[open-science] Open science from public funding

Peter Murray-Rust pm286 at cam.ac.uk
Tue Mar 17 10:59:54 UTC 2009

Sometimes I look longingly at HEP as a domain where Openness is endemic.

There are very good reasons why data is not open in chemistry.

There is a large chemical information market where information is collected
and sold back t the community. Organizations like Chemical Abstracts have a
turnover of somewhere like 500-1000 million USD. The chief officers of the
American Chemical Society have to be rewarded at competitive industrial
rates - some of them get nearly 2M USD yr-1.

If data were open their business model would need to be refactored. So the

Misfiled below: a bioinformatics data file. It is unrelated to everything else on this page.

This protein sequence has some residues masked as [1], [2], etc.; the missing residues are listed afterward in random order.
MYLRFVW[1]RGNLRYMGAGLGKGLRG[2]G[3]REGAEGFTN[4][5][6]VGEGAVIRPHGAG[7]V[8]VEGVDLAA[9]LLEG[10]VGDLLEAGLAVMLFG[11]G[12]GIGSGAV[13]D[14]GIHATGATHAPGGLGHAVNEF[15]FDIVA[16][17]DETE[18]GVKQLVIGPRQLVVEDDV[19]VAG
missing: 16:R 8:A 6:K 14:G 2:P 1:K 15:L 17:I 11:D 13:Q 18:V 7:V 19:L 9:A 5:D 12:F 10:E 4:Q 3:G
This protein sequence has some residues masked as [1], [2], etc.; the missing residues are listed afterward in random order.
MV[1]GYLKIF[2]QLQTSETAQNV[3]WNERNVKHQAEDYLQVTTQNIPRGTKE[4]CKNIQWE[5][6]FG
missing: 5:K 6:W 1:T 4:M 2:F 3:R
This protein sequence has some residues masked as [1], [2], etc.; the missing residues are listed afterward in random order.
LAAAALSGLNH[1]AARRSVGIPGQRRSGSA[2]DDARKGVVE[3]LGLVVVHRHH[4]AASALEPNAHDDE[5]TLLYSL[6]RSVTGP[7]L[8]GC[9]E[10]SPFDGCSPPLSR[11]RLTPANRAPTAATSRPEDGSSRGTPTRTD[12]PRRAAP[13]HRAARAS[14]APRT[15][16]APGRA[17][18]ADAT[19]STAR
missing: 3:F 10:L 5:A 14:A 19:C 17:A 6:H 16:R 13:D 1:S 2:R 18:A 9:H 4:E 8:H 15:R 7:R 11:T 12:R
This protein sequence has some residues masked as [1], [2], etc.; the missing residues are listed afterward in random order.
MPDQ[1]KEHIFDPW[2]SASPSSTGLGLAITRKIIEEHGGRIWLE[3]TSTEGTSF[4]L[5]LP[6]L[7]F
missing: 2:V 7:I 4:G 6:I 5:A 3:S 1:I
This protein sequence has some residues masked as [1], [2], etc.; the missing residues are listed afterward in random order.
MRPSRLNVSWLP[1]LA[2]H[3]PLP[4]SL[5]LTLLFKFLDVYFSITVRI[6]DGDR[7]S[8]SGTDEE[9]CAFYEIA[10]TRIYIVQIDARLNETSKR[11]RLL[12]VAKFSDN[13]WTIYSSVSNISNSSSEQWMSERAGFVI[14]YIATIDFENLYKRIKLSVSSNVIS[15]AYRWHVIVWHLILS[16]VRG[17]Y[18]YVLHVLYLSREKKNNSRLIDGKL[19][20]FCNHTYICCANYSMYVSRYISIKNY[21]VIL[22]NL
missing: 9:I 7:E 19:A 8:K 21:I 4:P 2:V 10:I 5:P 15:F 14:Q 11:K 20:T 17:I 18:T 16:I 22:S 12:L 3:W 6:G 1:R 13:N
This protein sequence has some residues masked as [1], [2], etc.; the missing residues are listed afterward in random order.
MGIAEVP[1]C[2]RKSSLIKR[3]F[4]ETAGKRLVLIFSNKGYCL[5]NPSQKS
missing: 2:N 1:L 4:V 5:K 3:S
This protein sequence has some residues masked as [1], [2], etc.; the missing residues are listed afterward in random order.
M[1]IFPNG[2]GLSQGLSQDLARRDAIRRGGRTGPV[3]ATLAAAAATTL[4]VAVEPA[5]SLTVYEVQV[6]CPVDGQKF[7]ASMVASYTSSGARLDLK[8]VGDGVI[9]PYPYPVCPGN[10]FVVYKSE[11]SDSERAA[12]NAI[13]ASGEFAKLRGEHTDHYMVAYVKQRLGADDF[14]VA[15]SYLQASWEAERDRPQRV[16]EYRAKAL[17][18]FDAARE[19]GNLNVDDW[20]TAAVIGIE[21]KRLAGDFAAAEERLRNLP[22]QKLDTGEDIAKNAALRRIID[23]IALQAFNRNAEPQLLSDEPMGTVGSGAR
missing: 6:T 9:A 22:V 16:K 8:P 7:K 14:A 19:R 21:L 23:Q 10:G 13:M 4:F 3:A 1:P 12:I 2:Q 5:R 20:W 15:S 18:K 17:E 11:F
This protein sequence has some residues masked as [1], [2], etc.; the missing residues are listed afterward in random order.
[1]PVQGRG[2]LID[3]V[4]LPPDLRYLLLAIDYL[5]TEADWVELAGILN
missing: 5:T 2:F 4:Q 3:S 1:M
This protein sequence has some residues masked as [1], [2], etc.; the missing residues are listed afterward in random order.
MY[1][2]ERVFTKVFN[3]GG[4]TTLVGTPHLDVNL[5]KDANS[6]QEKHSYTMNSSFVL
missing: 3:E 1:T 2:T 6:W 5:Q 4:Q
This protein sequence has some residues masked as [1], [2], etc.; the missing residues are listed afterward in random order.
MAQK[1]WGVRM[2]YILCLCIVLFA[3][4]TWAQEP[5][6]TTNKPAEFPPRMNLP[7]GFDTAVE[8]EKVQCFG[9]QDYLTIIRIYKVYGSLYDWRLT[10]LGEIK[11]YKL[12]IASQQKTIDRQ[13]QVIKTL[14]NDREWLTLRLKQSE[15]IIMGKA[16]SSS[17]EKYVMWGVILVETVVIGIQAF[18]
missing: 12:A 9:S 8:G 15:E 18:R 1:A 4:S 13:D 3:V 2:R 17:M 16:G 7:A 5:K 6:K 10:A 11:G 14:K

ACS (and Wiley) copyright supplemental data and forbid the downloading of
their data for research. If I publish data I have to hand over the ownership
to these publishers.

In this argument "good" = "compelling in a business sense" - not "morally


2009/3/17 Sabine Kurjo McNeill <sabine at 3dmetrics.co.uk>

>  In support of Tim’s and Jean-Claude’s remarks, shouldn’t it be obvious to
> any scientist that publicly funded work has to be in the public domain?
> Public funding vs private profit is after all the big distinction between
> the state and industry. On what grounds should any data not be open?
> Sabine [formerly software analyst at CERN]

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Peter Murray-Rust
Reader in Molecular Informatics
Unilever Centre, Dep. Of Chemistry
University of Cambridge
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